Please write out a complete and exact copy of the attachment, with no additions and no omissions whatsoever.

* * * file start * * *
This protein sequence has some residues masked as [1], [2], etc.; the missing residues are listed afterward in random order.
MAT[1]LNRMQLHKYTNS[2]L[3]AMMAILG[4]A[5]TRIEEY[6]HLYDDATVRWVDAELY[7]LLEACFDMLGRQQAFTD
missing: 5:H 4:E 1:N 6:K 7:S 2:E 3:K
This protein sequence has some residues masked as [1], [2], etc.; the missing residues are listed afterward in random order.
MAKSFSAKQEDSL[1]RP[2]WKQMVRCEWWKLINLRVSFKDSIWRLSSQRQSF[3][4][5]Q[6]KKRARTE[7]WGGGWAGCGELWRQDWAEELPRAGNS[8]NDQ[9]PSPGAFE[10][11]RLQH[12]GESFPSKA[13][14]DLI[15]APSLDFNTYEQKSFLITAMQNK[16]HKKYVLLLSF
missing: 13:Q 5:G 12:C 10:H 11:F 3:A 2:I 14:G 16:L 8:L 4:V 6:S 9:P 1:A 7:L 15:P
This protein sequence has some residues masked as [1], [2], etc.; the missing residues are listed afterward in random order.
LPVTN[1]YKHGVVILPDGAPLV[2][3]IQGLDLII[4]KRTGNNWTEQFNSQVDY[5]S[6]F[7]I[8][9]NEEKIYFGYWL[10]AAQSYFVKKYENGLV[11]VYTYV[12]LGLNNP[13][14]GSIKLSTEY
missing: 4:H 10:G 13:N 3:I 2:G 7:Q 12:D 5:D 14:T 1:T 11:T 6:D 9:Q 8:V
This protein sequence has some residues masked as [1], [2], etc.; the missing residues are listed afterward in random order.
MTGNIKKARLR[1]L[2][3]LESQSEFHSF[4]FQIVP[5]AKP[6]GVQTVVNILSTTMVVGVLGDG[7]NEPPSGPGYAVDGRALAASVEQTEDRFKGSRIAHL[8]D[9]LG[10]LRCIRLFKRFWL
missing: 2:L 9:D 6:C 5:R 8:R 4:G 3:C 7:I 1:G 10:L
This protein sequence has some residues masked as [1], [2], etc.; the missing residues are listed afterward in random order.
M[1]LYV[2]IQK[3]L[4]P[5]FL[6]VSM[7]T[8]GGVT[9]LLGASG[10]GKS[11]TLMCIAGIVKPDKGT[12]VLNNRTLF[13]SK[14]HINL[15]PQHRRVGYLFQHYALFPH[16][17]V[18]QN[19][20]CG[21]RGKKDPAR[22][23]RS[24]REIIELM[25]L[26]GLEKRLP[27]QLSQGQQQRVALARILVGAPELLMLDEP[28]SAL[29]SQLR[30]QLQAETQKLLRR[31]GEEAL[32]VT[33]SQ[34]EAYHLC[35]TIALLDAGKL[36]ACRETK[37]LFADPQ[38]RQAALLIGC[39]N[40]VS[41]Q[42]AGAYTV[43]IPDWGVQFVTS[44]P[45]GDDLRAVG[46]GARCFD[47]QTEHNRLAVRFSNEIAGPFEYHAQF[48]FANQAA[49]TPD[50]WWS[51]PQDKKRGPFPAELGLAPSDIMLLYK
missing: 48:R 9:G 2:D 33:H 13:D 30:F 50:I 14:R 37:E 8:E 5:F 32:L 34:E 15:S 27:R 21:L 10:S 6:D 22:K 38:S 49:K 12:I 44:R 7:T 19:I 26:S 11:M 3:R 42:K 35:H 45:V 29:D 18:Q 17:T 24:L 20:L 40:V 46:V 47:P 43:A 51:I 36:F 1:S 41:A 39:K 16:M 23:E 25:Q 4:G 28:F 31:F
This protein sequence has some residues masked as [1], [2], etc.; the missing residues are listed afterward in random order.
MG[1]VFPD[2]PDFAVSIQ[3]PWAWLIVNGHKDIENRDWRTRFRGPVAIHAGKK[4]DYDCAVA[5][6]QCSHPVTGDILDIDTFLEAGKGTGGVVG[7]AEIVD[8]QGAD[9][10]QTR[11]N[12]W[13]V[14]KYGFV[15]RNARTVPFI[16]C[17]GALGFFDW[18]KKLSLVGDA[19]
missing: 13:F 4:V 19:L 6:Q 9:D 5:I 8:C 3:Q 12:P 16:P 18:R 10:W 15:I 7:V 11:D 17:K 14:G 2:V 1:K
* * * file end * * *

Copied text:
This protein sequence has some residues masked as [1], [2], etc.; the missing residues are listed afterward in random order.
MAT[1]LNRMQLHKYTNS[2]L[3]AMMAILG[4]A[5]TRIEEY[6]HLYDDATVRWVDAELY[7]LLEACFDMLGRQQAFTD
missing: 5:H 4:E 1:N 6:K 7:S 2:E 3:K
This protein sequence has some residues masked as [1], [2], etc.; the missing residues are listed afterward in random order.
MAKSFSAKQEDSL[1]RP[2]WKQMVRCEWWKLINLRVSFKDSIWRLSSQRQSF[3][4][5]Q[6]KKRARTE[7]WGGGWAGCGELWRQDWAEELPRAGNS[8]NDQ[9]PSPGAFE[10][11]RLQH[12]GESFPSKA[13][14]DLI[15]APSLDFNTYEQKSFLITAMQNK[16]HKKYVLLLSF
missing: 13:Q 5:G 12:C 10:H 11:F 3:A 2:I 14:G 16:L 8:L 4:V 6:S 9:P 1:A 7:L 15:P
This protein sequence has some residues masked as [1], [2], etc.; the missing residues are listed afterward in random order.
LPVTN[1]YKHGVVILPDGAPLV[2][3]IQGLDLII[4]KRTGNNWTEQFNSQVDY[5]S[6]F[7]I[8][9]NEEKIYFGYWL[10]AAQSYFVKKYENGLV[11]VYTYV[12]LGLNNP[13][14]GSIKLSTEY
missing: 4:H 10:G 13:N 3:I 2:G 7:Q 12:D 5:D 14:T 1:T 11:T 6:D 9:Q 8:V
This protein sequence has some residues masked as [1], [2], etc.; the missing residues are listed afterward in random order.
MTGNIKKARLR[1]L[2][3]LESQSEFHSF[4]FQIVP[5]AKP[6]GVQTVVNILSTTMVVGVLGDG[7]NEPPSGPGYAVDGRALAASVEQTEDRFKGSRIAHL[8]D[9]LG[10]LRCIRLFKRFWL
missing: 2:L 9:D 6:C 5:R 8:R 4:G 3:C 7:I 1:G 10:L
This protein sequence has some residues masked as [1], [2], etc.; the missing residues are listed afterward in random order.
M[1]LYV[2]IQK[3]L[4]P[5]FL[6]VSM[7]T[8]GGVT[9]LLGASG[10]GKS[11]TLMCIAGIVKPDKGT[12]VLNNRTLF[13]SK[14]HINL[15]PQHRRVGYLFQHYALFPH[16][17]V[18]QN[19][20]CG[21]RGKKDPAR[22][23]RS[24]REIIELM[25]L[26]GLEKRLP[27]QLSQGQQQRVALARILVGAPELLMLDEP[28]SAL[29]SQLR[30]QLQAETQKLLRR[31]GEEAL[32]VT[33]SQ[34]EAYHLC[35]TIALLDAGKL[36]ACRETK[37]LFADPQ[38]RQAALLIGC[39]N[40]VS[41]Q[42]AGAYTV[43]IPDWGVQFVTS[44]P[45]GDDLRAVG[46]GARCFD[47]QTEHNRLAVRFSNEIAGPFEYHAQF[48]FANQAA[49]TPD[50]WWS[51]PQDKKRGPFPAELGLAPSDIMLLYK
missing: 48:R 9:G 2:D 33:H 13:D 30:F 50:I 14:R 37:E 8:E 5:F 32:L 34:E 15:S 27:R 21:L 10:S 6:D 22:K 38:S 49:K 12:I 44:R 7:T 19:I 26:S 11:M 3:R 42:K 35:H 45:V 29:D 18:Q 17:T 24:L 20:L 40:V 46:V 47:P 43:A 51:I 36:F 1:S 41:A 39:K 16:M 23:E 25:Q 4:G 28:F 31:F
This protein sequence has some residues masked as [1], [2], etc.; the missing residues are listed afterward in random order.
MG[1]VFPD[2]PDFAVSIQ[3]PWAWLIVNGHKDIENRDWRTRFRGPVAIHAGKK[4]DYDCAVA[5][6]QCSHPVTGDILDIDTFLEAGKGTGGVVG[7]AEIVD[8]QGAD[9][10]QTR[11]N[12]W[13]V[14]KYGFV[15]RNARTVPFI[16]C[17]GALGFFDW[18]KKLSLVGDA[19]
missing: 13:F 4:V 19:L 6:Q 9:D 5:I 8:C 3:Q 12:P 16:P 18:R 10:W 15:I 7:V 11:D 17:K 14:G 2:V 1:K